FROM THE EDITOR: Reflecting on Father’s Day from two points of view

Sunday will be one of those rare occasions when I am able to guilt my three children into coming over to dear-ole-dad’s house and spend some Knightly time together.

It is Father’s Day, after all.

My relationship with the three is not as contentious as I may have made it seem with that first sentence. Two of my children are grown and the third, my 12-year-old, comes over every other weekend (like too many parents have to do).

It is interesting to see how the relationship between one’s children and their father can change over time, especially when they are old enough to go out on their own. My son is 22 and my oldest daughter just turned 21.

I don’t spend nearly as much time with any of them as I would like to, but those moments do happen. Two weekends ago I took my oldest daughter to the Hard Rock Hotel to see the legendary rap group Public Enemy, who was opening for an English rock band, The Cult. Five hours of uninterrupted father-daughter time including a nice dinner and just over an hour in front of the stage bobbing our heads to the music with smiles on our faces.

The only downside was two-fold: People looking at us like we were a couple, and guys checking out my beautiful daughter before they realize I’m giving them the dead-eye stare.

A couple of weeks prior, my wife and I traveled with my son for a ju-jitsu tournament in Long Beach, California. The tournament lasted part of one day, leaving plenty of time for other memory building activities such as trips to the beach and my son’s first trip to Disneyland.

Twenty-two years old and never been to Disneyland. I’d chalk that up to bad parenting on my part, but I hadn’t been there until two years ago myself.

Then there’s my 12-year-old daughter. The one that no longer wants to kiss daddy in front of her friends, or who asks to sleep over with those same friends on my nights. It is hard to say “yes” to those requests, but I make sure she hears me tell her I love her often.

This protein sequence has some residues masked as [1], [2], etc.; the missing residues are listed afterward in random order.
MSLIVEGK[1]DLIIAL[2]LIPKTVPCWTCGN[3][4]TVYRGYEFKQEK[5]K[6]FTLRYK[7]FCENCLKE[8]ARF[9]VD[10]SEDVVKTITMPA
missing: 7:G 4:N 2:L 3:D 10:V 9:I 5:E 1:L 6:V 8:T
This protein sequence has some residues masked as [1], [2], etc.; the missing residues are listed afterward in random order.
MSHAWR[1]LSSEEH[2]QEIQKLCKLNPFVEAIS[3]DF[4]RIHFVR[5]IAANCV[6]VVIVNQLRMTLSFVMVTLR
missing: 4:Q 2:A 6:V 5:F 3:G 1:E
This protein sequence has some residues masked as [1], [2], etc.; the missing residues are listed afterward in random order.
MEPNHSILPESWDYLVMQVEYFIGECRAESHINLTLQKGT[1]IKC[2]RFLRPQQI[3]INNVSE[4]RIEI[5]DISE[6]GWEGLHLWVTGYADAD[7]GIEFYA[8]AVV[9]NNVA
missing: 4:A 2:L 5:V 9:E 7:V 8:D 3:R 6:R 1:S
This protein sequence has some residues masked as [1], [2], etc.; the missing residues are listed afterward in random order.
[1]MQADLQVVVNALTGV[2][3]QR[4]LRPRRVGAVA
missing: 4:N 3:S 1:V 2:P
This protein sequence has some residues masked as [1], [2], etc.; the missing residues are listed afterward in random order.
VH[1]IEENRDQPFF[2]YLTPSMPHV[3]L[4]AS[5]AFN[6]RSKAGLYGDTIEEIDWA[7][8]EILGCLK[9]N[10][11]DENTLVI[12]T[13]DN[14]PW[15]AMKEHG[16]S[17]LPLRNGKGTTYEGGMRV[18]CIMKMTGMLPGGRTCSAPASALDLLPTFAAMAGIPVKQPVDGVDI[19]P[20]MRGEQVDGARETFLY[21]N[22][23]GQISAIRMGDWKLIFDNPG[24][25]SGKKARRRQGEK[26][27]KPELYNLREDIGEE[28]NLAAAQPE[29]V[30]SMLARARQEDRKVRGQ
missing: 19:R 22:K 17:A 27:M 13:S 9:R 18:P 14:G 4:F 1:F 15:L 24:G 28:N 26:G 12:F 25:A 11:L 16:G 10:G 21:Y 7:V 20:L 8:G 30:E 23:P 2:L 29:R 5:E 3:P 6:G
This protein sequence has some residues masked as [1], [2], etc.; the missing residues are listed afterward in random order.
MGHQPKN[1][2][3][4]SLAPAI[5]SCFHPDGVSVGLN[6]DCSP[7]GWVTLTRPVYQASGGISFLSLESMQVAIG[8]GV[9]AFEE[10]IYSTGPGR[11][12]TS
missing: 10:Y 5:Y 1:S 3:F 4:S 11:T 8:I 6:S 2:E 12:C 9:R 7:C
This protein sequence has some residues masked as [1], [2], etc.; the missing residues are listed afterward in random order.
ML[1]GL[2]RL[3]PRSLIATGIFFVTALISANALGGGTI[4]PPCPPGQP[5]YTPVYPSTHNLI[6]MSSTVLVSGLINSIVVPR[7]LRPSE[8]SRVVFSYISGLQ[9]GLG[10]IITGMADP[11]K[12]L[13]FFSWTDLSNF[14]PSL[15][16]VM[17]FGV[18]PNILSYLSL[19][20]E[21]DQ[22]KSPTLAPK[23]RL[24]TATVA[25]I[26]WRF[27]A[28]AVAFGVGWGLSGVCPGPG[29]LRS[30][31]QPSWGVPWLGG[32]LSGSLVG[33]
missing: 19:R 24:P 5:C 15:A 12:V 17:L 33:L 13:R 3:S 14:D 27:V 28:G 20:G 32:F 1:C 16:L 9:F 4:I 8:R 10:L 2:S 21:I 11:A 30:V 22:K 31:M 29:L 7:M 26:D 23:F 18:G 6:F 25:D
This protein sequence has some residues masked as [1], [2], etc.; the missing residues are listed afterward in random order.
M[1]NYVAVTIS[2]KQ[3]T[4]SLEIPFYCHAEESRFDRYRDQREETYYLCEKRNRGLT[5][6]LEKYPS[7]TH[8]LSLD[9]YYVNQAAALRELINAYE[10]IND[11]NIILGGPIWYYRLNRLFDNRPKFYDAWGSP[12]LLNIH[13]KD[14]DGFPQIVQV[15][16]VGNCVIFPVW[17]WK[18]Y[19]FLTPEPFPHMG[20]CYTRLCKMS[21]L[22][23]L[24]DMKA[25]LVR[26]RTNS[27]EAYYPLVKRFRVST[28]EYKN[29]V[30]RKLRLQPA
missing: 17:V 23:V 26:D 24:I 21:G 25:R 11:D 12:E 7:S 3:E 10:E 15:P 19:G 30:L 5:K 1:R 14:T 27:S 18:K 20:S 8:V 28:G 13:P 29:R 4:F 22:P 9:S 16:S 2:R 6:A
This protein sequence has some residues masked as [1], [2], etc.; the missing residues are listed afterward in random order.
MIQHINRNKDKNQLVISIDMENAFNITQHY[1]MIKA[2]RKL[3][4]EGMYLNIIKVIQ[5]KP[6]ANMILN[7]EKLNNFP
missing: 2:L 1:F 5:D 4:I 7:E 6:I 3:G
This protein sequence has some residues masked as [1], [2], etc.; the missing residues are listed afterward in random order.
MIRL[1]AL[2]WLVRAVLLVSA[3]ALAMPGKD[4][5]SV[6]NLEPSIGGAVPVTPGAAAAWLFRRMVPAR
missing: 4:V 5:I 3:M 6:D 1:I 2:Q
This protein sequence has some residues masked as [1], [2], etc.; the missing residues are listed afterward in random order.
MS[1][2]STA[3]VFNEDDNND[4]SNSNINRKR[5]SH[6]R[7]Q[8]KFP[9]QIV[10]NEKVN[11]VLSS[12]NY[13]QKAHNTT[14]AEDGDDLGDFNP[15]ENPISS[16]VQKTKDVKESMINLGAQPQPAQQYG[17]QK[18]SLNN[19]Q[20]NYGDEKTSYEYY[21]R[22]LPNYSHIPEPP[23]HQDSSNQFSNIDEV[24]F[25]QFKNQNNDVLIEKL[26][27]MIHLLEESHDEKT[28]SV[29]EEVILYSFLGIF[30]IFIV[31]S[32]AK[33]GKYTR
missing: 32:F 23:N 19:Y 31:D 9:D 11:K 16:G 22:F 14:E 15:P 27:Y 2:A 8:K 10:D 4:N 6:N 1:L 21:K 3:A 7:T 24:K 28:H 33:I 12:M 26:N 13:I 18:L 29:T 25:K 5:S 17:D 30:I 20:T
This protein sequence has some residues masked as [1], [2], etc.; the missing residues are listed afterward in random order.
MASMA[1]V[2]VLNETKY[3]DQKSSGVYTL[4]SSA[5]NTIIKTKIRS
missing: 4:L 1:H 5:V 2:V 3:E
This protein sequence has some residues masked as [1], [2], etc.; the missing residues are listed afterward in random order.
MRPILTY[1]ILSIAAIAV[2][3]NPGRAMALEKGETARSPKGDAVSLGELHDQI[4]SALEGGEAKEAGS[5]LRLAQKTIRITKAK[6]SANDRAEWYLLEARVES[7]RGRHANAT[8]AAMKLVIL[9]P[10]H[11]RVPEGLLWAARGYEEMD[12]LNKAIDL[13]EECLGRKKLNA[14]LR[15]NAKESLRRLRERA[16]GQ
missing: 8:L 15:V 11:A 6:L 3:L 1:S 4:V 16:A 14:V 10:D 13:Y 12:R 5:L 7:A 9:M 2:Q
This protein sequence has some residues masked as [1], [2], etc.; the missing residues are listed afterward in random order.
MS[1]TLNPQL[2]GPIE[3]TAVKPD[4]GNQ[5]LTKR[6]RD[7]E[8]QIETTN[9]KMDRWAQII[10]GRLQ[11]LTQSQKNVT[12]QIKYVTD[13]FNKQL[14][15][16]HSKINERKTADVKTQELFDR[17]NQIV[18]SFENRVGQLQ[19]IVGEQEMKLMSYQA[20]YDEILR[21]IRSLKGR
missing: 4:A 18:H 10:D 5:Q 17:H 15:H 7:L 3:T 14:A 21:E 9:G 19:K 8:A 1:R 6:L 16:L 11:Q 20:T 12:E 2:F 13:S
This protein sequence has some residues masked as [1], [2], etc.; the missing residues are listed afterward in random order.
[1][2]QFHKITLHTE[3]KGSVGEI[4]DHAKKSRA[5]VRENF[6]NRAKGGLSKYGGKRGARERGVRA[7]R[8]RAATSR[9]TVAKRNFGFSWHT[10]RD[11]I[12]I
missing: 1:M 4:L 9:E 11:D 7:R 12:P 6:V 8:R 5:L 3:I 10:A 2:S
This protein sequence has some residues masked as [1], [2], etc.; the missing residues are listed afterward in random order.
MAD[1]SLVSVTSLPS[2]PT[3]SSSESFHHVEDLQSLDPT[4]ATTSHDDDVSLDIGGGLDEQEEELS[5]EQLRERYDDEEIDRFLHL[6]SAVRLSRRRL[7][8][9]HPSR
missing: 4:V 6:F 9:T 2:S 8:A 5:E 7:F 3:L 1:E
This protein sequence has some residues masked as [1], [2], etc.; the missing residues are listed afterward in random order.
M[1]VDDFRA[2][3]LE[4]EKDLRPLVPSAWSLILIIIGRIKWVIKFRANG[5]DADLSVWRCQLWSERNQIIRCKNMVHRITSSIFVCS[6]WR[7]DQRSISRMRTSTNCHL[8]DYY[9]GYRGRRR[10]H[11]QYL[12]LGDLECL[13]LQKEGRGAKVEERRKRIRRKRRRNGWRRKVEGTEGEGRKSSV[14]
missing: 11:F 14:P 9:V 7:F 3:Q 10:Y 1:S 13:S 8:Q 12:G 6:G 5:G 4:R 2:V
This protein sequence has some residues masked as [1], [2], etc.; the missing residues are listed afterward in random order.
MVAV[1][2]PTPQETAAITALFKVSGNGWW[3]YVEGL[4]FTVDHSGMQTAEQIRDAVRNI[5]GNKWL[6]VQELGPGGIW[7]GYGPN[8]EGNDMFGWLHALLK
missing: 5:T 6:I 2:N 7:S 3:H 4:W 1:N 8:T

My daughter used to come over every weekend, but two years ago I had to give up on that as her social circle expanded. I didn’t want her telling her friends in a resentful tone, “I can’t because I have to go to dad’s.” But every other weekend, it’s father-daughter time, for the most part.

I have also used many lessons learned from dealing with my two older children and their mother in handling my relationship with my youngest and her mother (yes, three kids and two moms).

Biggest lesson I’ve learned is that no matter what the relationship is with the mother, separate it from the one I have with my children. I admittedly didn’t do the best job of that with the first two. I learned a lot in the intervening nine years between the second and the third child. I make sure to show up at my youngest daughter’s school band concerts during the week, and attend her volleyball on Saturdays, even when it’s not my weekend.

Keeping a closer relationship is also easier with the technological advances in cell phones in the intervening decade between the two sets of kids. Instead of calling the house and asking to talk to one of my children, I am able to call or text them directly. No potentially contentious conversation with mom before talking with the child.

The cell phones also enable me to drop in a “Daddy loves you” text whenever I want.

But while it is important to nurture that relationship with the children, it is also important to reach out to the father in my life, who lives 1,400 miles away in southeast Kansas.

Dad did double-parent duty when my mom passed away when I was 14 years old. He did everything he could to keep the family from being uprooted, even spending a couple of years driving 113 miles one way a couple of times a week, and hiring a nanny to take care of myself and two younger sisters on nights he had to stay out-of-town.

Fathers seem to be people that aren’t fully appreciated until the years pass, and that’s probably my shortcoming. I have a far better appreciation for what my dad went through in the years following 1982 when my mother died.

I lost my mom.

He lost his best friend.

Happy Father’s Day. I love you dad. Thanks for everything.

Arnold M. Knightly is the editor of the Pahrump Valley Times.

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